It’s so funny. Some people, including myself, never in a thousand years would even think you could eat a flower. How odd is that? Yet, to others, it has been a part of their life, culture and eating lifestyles for their entire lives.
Do you eat artichokes? How about capers? Flower buds! How about broccoli, cauliflower, broccoflower? Flowers! And the spice saffron? The stamen of yet another flower! See, most of you have been eating flowers and you didn’t even know it.
If any of you watch foreign movies, you will note in the Indian movie Monsoon Wedding that two characters pick marigolds and pop them in their mouths. In the Middle East, India, or Eastern Europe, you may have heard about or even tried rosewater or orange flower water. What about honey? There are liqueurs, herbal mixes, butters, and syrups. The list goes on and on!
Now before you get too excited and start picking flowers and putting them in your soup, there are several things you must consider.
1. NEVER pick flowers that have been exposed to animal excrement. That is a sure way to get sick.
2. NEVER pick flowers that have had insecticides sprayed on them. If it can kill bugs, it can make you sick!
3. If you use fertilizers on your flowers, make sure that the fertilizers are for food consumption.
4. Flowers on the side of the road have been exposed to trash and carbon monoxide. Who wants to eat that?
5. If you are unsure if the flowers are edible, then do not eat them. Why take the risk.
6. Check with your doctor. If you are allergic to dandelions, then eating them will probably make your allergies worse.
7. If the flowers look bruised, or eaten by an insect, don’t eat them. Part of eating flowers is to enjoy the beauty of them.
8. There are some flowers that are edible and some are poisonous. Before you eat any flower, please make sure to research whether the flower is safe to eat. When in doubt, go without.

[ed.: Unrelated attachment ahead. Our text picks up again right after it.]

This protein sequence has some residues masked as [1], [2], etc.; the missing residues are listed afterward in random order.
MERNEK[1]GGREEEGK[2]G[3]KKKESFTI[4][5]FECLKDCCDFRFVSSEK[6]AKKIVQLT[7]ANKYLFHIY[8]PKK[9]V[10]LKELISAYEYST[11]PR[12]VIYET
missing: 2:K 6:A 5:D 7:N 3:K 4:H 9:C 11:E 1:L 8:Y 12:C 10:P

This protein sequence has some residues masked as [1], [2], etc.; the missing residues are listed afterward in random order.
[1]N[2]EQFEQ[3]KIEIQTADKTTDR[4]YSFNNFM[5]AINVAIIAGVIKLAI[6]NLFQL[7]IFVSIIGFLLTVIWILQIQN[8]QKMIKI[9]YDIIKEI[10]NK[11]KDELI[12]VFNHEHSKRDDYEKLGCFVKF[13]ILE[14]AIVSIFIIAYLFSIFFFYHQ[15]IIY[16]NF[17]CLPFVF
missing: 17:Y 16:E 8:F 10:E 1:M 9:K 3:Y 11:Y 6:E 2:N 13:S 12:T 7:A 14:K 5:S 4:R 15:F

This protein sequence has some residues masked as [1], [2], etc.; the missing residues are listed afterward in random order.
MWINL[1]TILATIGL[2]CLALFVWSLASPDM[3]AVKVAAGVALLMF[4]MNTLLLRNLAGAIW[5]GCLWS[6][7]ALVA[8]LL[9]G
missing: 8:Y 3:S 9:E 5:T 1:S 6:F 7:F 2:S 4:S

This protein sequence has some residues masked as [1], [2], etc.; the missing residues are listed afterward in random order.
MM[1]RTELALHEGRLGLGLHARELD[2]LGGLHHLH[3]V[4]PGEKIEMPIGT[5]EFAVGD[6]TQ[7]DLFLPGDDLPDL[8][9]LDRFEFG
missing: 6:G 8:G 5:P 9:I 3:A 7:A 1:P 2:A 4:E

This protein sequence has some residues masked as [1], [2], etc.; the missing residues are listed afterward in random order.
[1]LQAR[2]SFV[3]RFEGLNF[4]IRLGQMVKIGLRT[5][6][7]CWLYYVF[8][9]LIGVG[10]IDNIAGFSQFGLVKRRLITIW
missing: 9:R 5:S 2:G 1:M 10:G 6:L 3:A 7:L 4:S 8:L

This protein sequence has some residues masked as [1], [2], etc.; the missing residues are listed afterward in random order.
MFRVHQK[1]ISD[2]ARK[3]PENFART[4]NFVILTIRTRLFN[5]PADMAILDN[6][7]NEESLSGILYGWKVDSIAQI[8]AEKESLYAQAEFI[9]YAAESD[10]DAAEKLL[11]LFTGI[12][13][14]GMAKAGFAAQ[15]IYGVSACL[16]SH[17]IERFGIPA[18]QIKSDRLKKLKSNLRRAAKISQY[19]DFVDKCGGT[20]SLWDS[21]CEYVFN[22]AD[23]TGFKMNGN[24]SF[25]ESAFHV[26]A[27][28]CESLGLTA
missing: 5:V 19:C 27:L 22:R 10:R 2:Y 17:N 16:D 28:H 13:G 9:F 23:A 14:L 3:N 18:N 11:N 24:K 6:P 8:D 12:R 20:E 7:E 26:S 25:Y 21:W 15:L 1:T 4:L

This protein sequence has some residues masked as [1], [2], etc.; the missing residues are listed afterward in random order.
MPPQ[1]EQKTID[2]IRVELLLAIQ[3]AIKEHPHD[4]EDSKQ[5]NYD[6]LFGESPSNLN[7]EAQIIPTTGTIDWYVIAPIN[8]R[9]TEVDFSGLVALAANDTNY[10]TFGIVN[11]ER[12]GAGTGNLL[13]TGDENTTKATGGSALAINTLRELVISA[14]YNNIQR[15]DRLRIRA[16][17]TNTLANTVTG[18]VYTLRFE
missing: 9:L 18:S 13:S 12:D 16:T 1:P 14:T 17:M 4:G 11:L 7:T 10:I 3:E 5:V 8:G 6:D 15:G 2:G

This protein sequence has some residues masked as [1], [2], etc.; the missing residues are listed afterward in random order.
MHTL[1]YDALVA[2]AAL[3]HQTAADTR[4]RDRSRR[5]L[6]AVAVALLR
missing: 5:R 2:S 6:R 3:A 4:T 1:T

4 cups vodka or dry white wine
1–2 cups edible flowers
Gently bruise the flower petals. Place in a jar with the alcohol and allow to steep for a minimum of two days. Add the sugar to the jar and shake. Allow this mixture to steep for a minimum of two weeks. Shake the jar each day twice to make the sugar dissolve. Strain into a clean decanter.
Instant Chartreuse or your own flavored Stoli!
Rose of Sharon
1/2 to 1 cup chopped fresh or dried petals
1 pound sweet unsalted butter, room temperature
Finely chop flower petals and mix into softened butter. Allow the mixture to stand at room temperature overnight to allow the flavors to fuse. It is good for a couple of weeks in the refrigerator, or freeze for several months.
Wonderful on breads or used in sugar cookie or pound cake recipes.[/etInfoTable]
1/2 to 1 cup fresh or dried petals
1 pound honey
Chop petals and add to honey. Using aluminum foil, cover jar and place in a pan of hot water until boiling. Once it reaches boiling, turn the heat off and allow the jar to sit in the water until it cools. Keep the honey in a cool, dark place.
Try in tea and salad dressings, or on croissants, scones, muffins, and bread.[/etInfoTable]
Makes 4–5 half pints
2 1/2 cups white wine
1 cup edible flowers
4 cups sugar
1/4 cup lemon juice
3 ounces of liquid pectin
Fresh flower petals
Bring wine to a boil and pour over petals. Cover and allow the flower petals to steep until the mixture is cool. Then, strain the petals out of the wine.
Add the flower infusion to a pot with the sugar and lemon juice. On high heat, bring to a boil until the sugar has dissolved. Then, stir in the pectin. Bring back to a boil, stirring constantly for exactly 1 minute. Take the jelly off the heat and skim off any foam. Allow the jelly to cool slightly; then add more flower petals. Pour into sterilized jars. If petals do not stay suspended, stir jelly as it cools until petals stay in place. Process in hot water bath or seal with paraffin.
1/2 to 1 cup dried flowers
1 quart vegetable oil
Put flowers and oil into a bottle. Place the bottle in a pan filled with water and simmer water gently for at least 30 minutes. Remove from heat and allow to cool. Cover bottle tightly and allow the flavors to infuse for at least a week before using.
Use in salad dressings, marinades, hot pasta, stir-frying.
1 cup water
3 cups sugar
1/2 to 1 cup flower petals, whole or crushed
Boil the water, sugar, and flowers for 10 minutes, or until thickened into syrup. Using a cheesecloth, strain into a jar. Keeps up to two weeks in the refrigerator. Can be added to iced tea or poured over pancakes.
Another idea: Try freezing petals in ice cube trays filled with water for a unique addition to your favorite lemonade or iced tea!
Jennifer Wickes is a food writer, recipe developer, and award winning cook. For more of recipes visit: http://jenawix.wordpress.com
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